For our most recent Through The Lens class at the Institute, Matt and I brought in a model and showed the class how we prep and shoot. We prepped our model throughout their group sessions, and we actually didn’t end up shooting until the classes were all done. But at the end, the students that stuck around to watch were so excited about their classmate (our model) showing off her look. We got some great images.
MATT: Competition shoots with a big team are always a good time. I seem to enjoy the chaos and energy they bring. However, some of my favorite times are when it’s a small group—just me with Sam, Trav the photographer, and a model. We have worked together for such a long time that we can just get in our zone and create. We call it “band practice.”
What is the most challenging aspect of editorial styling? The most rewarding?
SAM: The most challenging part of styling is when you have a vision of how you want the hair to look, but it is not translating on camera.
MATT: For me, the most challenging part of editorial styling is entirely mental. Getting in my own head about what is and isn’t good. It’s super easy to compare ourselves with everyone else, to see all these talented, inspiring artists on social media and think “I could never do that.”
There’s something very raw about creating things—art, images, hair, whatever. It feels like a piece of you is out there for everyone to judge and critique. It’s quite a surreal and humbling experience. The most challenging part is also the most rewarding, the sense of accomplishment you get when you prove to yourself that you are good enough, creative enough, talented enough to produce great images.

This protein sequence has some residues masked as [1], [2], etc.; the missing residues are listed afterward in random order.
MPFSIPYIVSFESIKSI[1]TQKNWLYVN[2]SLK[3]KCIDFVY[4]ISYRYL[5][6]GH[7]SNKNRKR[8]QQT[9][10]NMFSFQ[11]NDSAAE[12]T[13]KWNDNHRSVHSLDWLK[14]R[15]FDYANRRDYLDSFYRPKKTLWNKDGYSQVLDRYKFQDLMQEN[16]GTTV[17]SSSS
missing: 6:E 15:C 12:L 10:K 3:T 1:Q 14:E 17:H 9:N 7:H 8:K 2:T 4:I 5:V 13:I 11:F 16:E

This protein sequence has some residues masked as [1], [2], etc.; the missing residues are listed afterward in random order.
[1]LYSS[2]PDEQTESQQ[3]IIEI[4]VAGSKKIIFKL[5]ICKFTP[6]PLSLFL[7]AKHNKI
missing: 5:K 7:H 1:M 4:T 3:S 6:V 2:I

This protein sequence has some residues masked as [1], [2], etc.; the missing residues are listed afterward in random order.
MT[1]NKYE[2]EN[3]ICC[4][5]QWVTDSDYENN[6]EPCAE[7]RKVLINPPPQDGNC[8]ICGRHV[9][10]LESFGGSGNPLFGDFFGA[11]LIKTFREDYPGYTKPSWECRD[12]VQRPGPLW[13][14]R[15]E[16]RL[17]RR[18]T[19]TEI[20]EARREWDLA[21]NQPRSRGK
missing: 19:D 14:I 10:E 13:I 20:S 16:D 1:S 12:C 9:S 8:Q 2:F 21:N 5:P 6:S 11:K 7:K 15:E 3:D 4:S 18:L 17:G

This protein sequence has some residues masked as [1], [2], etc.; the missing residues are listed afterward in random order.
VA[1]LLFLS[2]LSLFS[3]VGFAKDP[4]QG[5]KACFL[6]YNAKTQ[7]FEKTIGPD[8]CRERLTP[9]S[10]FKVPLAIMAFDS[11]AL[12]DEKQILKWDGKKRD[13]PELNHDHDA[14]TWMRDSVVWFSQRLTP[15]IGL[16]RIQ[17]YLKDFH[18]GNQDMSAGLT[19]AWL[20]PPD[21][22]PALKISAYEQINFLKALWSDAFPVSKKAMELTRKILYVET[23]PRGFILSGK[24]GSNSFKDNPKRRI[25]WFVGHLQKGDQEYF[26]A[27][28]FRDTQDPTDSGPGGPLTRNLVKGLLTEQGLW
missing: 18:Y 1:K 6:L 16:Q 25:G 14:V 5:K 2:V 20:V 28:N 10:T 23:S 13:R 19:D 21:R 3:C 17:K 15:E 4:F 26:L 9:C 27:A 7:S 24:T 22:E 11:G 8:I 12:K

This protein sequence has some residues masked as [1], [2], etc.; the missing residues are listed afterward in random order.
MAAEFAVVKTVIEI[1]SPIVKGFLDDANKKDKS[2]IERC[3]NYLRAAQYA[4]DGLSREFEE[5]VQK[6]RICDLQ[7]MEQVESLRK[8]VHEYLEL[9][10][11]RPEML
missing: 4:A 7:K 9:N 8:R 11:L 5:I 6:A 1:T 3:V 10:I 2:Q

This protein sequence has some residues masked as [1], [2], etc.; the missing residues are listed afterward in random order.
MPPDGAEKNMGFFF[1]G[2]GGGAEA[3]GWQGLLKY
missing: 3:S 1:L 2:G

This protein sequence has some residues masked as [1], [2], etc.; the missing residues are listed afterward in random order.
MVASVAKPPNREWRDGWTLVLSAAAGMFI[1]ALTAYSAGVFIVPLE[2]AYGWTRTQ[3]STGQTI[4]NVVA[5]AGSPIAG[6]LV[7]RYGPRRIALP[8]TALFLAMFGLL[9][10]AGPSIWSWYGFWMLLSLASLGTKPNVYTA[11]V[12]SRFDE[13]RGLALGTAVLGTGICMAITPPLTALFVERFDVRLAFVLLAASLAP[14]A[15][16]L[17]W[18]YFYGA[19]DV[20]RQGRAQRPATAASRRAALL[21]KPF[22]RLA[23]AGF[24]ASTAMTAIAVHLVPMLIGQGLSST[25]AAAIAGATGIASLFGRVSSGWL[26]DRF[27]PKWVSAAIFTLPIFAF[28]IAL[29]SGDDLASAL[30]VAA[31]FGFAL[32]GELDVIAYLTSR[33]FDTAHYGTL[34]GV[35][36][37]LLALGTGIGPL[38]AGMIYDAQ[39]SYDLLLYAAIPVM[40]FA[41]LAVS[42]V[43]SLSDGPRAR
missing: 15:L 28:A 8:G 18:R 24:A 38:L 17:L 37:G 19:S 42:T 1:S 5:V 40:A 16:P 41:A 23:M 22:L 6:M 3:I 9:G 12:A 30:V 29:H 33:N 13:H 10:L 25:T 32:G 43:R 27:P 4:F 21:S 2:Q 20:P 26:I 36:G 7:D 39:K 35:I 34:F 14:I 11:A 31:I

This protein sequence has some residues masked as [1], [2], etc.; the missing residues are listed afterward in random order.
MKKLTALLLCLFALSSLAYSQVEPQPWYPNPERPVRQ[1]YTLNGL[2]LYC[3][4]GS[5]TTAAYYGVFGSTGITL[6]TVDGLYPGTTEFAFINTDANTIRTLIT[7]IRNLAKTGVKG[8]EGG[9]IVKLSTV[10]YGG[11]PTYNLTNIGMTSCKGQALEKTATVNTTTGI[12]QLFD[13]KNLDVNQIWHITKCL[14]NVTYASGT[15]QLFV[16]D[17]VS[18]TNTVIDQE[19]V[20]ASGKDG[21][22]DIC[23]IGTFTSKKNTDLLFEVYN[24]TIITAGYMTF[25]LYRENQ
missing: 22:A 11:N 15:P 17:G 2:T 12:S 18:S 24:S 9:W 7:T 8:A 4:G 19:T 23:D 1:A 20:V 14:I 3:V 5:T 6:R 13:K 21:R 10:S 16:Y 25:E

What is the most important thing you learned that prepared you for editorial work?
SAM: Building trust with your team that enables you to let down your guard and speak your ideas. Having that freedom can help you create some amazing things!
MATT: You can accomplish a lot more with a team than on your own. The cliché “teamwork makes the dream work” is overused but is so true. I wouldn’t have been able to accomplish any of the things I have thus far without my team.
Hard work also pays off. Once I learned that it’s okay to fail—and almost expected, actually—I was able to let go of any anxiety I had around editorial work. Now, I create when I have what I think is a good idea and I let the work speak for itself.
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Led by Sam, the team created these looks for NAHA 2021.
What would you say to students or stylists who want to get into editorial styling?
SAM: Keep practicing! Even if you don’t have a professional photographer, take pictures of your work. It will only help you improve.
MATT: If it’s something you are passionate about and want to explore … just start. Start with what you have. It doesn’t matter your skill level, budget, etc. Just start.
I found it helpful to just start following people I looked up to and try to reverse engineer their work. I would grab a mannequin and experiment, trying to recreate looks.
Try to find a like-minded group of people that are willing to put in the work and help each other get better. We’ve reached out in the past to local high schools and colleges that have a design program for wardrobe. We’ve been lucky to find Trav, a great photographer that has worked in our company for years, but there are tons of up-and-coming photographers on Instagram trying to build their portfolios that would be willing to work with you.
Do you have any advice for students seeking to improve their styling techniques?
SAM: Take as many classes as possible and keep an open mind. You can always learn from others on and off set.
MATT: Repetition is key. Before going to New York Fashion Week, I didn’t know how to do braids except basic ones. I would sit with my mannequin while watching Netflix just practicing the same braids over and over, until I felt good about it.
Go to as many classes as you possibly can. There is tons of online content out there as well. I’ve found the majority of stylists are super willing to share and answer questions. I have DM’d tons of stylists on Instagram asking them how they created certain looks, and got great responses.
Interested in a styling career that includes creative editorial? You’ll get the support and direction you need at the Aveda Institute. Find yours here.